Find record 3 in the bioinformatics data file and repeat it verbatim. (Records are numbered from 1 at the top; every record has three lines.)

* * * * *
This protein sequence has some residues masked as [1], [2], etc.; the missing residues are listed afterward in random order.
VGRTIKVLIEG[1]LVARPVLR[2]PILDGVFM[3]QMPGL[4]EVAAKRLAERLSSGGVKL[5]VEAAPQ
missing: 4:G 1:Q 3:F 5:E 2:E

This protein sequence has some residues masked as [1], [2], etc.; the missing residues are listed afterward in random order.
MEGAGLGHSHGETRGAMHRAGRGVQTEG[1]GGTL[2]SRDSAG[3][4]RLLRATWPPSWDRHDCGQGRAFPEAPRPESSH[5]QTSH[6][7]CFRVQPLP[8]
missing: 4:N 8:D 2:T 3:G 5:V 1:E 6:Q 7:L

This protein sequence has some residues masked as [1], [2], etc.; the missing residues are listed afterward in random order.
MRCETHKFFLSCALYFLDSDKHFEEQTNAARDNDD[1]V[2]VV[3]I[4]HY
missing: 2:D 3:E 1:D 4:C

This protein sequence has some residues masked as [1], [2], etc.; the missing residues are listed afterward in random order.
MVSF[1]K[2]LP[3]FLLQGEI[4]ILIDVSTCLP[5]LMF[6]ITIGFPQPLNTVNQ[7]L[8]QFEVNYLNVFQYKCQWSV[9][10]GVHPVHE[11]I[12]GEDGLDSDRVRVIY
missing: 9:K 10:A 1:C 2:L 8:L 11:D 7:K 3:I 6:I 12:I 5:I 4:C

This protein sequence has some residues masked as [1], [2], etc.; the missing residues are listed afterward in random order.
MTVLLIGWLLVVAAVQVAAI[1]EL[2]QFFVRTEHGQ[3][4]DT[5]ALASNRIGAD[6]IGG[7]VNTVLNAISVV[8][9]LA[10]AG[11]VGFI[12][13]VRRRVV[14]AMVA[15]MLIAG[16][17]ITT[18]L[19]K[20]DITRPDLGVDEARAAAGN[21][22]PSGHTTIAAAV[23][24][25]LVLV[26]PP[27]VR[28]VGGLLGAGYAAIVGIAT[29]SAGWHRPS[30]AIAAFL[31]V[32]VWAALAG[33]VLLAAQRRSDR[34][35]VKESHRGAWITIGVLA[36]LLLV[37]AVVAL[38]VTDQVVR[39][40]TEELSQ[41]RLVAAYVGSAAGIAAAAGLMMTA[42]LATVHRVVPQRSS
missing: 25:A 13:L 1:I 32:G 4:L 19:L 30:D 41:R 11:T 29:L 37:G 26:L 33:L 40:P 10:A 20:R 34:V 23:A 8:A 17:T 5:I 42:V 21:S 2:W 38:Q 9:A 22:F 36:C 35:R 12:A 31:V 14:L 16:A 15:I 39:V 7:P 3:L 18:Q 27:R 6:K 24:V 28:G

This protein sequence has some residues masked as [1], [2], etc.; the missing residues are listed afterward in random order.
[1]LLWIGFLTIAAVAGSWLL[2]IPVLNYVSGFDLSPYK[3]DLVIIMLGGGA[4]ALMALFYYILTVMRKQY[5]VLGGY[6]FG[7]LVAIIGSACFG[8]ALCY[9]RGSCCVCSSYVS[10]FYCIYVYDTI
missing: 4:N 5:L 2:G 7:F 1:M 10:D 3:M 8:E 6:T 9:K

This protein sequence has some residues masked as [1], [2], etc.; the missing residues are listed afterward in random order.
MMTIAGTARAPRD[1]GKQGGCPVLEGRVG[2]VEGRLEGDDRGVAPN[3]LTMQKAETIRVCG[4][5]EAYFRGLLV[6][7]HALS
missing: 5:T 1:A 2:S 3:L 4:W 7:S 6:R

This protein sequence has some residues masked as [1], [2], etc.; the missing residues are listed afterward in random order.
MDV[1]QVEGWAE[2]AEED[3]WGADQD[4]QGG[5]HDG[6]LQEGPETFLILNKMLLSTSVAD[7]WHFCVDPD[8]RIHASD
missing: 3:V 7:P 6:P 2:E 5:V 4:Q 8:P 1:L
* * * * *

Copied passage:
This protein sequence has some residues masked as [1], [2], etc.; the missing residues are listed afterward in random order.
MRCETHKFFLSCALYFLDSDKHFEEQTNAARDNDD[1]V[2]VV[3]I[4]HY
missing: 2:D 3:E 1:D 4:C